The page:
The average value of an Aston Martin DB5 that was sold at auction over the preceding six years is approximately $1,400,000. Like James Bond’s new Omega Seamaster Professional 300M watch, it’s been hard to avoid seeing either item online, once the marketing efforts for No Time To Die kicked off in full swing not long ago. The original Bond DB5 sold for $6,385,000 last year, so it’s no surprise that those used for filming of the upcoming motion picture are replicas. Adrenaline-fueled chase scenes punctuated by perfectly executed drifts and threading the needle (sometimes with a bit of collateral damage) through traffic are one of many reasons why society has demonstrated an insatiable appetite for Bond films over the past half century. This is no place for an actual AM DB5 though, just 1,059 of which were produced from 1963–1965, all of which wear bodywork by Italian design house Touring.
In a recent video posted to the Carfection YouTube channel, Henry Catchpole (formerly of Evo) is given the chance to drive not only the original Bond DB5, but also a few of the exquisite replicas built specifically for modern Bond films. As you might expect, these replicas are purpose-built, and share little aside from looks with the original DB5, which bears the British number plate BMT 216A. One such replica (perhaps the highest performing of the bunch) rides atop a ladder frame chassis, and uses lightweight carbon-fiber bodywork for a curb weight of around 2,200 pounds. According to BMWBlog, the car also makes use of Ohlins dampers and features a roll cage.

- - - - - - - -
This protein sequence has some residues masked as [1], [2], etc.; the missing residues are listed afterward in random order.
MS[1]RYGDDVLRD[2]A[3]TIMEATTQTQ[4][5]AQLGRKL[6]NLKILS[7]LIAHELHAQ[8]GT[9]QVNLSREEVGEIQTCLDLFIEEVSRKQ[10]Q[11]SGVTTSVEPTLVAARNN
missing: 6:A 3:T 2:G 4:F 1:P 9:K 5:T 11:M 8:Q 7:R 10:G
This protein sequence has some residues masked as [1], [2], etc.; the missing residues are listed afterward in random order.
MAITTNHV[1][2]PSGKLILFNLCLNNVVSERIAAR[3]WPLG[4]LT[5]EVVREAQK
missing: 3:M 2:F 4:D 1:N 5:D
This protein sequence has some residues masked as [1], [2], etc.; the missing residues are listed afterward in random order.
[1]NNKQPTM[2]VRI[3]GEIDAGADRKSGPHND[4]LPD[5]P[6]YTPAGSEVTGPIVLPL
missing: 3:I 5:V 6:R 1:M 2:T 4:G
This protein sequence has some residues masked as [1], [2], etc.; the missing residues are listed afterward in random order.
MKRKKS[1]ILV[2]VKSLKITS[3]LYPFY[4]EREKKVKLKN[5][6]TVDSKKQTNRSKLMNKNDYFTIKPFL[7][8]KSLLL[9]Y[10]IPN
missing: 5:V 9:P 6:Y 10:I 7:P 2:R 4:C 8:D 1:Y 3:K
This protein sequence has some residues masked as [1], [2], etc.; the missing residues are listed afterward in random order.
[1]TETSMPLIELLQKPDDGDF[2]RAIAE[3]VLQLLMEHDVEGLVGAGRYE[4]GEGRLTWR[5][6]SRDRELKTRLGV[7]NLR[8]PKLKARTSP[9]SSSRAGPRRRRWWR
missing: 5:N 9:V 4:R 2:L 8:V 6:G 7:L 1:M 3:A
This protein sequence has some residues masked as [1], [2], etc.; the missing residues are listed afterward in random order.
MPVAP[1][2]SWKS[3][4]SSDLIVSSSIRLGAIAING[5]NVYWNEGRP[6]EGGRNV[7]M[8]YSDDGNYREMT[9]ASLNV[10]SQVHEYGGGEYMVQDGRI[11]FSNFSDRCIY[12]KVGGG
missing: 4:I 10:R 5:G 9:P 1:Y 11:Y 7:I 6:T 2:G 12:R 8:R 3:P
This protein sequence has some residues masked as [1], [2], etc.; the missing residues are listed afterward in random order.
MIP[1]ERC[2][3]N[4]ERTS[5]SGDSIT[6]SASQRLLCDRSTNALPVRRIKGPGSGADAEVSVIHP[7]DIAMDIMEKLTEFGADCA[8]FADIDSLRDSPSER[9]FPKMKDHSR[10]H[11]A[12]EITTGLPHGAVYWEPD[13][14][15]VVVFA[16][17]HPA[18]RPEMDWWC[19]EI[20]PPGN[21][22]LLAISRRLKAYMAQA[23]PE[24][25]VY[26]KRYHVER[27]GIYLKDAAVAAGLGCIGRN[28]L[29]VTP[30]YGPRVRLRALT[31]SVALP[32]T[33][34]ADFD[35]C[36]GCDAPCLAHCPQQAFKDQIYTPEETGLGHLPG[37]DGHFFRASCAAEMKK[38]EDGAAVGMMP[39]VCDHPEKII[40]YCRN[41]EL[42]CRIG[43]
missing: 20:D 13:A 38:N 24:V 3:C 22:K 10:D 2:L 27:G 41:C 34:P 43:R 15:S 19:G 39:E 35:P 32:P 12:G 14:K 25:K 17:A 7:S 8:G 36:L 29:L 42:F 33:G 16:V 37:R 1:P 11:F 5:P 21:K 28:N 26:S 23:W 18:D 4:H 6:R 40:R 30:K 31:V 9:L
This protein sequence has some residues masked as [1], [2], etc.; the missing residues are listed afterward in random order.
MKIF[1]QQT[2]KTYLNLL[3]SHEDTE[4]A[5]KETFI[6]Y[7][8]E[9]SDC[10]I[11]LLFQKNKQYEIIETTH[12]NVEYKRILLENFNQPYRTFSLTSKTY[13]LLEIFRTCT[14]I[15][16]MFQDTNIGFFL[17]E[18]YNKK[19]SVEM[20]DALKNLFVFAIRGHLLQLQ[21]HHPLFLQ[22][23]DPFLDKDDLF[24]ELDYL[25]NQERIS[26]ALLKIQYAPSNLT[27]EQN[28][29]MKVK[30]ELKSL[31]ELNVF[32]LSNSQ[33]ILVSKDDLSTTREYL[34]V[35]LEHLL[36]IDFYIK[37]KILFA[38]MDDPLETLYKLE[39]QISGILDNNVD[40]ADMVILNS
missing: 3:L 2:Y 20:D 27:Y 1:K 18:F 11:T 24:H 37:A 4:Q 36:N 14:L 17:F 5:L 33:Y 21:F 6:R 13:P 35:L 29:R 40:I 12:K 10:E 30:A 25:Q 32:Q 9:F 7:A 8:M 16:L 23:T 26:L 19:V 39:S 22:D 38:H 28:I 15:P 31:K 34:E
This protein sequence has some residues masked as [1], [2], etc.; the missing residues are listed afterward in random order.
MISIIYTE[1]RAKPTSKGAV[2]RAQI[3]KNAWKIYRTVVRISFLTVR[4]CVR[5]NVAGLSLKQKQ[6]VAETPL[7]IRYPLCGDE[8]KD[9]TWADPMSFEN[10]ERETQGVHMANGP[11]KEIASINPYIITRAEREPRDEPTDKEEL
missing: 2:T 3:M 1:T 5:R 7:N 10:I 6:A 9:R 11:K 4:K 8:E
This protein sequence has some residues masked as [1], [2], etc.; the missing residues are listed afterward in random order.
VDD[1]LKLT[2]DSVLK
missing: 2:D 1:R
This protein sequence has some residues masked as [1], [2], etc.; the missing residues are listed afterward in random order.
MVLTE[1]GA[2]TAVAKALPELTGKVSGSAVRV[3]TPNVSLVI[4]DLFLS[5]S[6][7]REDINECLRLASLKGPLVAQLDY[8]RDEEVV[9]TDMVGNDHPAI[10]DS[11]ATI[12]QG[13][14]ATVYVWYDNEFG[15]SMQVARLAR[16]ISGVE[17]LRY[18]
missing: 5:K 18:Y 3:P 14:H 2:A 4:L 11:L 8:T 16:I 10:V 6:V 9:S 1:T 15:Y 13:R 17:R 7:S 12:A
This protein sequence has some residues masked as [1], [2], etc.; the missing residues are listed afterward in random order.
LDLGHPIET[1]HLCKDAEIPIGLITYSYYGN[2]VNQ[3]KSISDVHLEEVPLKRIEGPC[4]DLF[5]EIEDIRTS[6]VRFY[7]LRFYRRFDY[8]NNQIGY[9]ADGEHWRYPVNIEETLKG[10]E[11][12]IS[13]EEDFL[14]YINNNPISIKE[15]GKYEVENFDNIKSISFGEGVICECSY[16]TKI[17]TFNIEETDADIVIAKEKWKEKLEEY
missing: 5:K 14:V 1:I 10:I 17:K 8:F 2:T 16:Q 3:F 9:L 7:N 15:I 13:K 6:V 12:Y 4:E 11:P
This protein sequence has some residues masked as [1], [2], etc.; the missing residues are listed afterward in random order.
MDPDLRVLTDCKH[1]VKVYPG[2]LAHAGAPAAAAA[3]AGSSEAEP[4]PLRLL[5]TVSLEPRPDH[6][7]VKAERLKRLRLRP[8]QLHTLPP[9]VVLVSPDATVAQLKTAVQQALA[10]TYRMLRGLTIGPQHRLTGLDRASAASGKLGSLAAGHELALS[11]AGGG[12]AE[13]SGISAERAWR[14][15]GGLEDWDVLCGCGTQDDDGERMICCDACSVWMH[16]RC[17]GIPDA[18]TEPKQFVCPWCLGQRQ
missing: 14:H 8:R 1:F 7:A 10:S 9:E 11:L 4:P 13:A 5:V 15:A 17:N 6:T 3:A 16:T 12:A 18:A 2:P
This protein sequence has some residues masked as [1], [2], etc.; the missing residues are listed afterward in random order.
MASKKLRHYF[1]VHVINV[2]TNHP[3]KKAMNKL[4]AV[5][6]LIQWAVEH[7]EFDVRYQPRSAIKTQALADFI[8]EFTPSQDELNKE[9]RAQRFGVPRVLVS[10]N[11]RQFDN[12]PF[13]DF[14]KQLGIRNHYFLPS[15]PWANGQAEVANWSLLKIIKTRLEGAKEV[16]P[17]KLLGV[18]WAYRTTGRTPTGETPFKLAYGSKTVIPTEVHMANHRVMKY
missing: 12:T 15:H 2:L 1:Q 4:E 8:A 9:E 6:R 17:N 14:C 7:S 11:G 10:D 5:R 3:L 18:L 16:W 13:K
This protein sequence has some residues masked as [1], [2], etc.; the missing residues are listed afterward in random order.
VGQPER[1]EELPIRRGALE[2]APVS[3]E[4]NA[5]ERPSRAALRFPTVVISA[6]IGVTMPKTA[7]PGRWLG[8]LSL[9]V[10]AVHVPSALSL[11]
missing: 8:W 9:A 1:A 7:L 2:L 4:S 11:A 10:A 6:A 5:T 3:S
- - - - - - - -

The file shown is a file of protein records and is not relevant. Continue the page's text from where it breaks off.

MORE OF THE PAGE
The best part, however, is the engine. While the DB5 originally used a twelve-valve 4.0-liter straight-six fed by triple SU carbs, the stunt car replica made for No Time To Die runs the absolute best modern equivalent; a naturally aspirated BMW inline-six. The next Bond film won’t hit U.S. theaters until late November (here’s the trailer), but in the mean time, you can spend approximately fourteen minutes learning about the star car, and it’s BMW-powered stunt double in the video below. Adjust your speakers or headphones accordingly, and prepare yourself for an aural experience only a BMW M engine can provide. Which BMW engine do you think they used? In our opinion, there’s no mistaking the high-strung buzzsaw shriek of an S54 at full tilt.—Alex Tock
[Photos courtesy MGM.]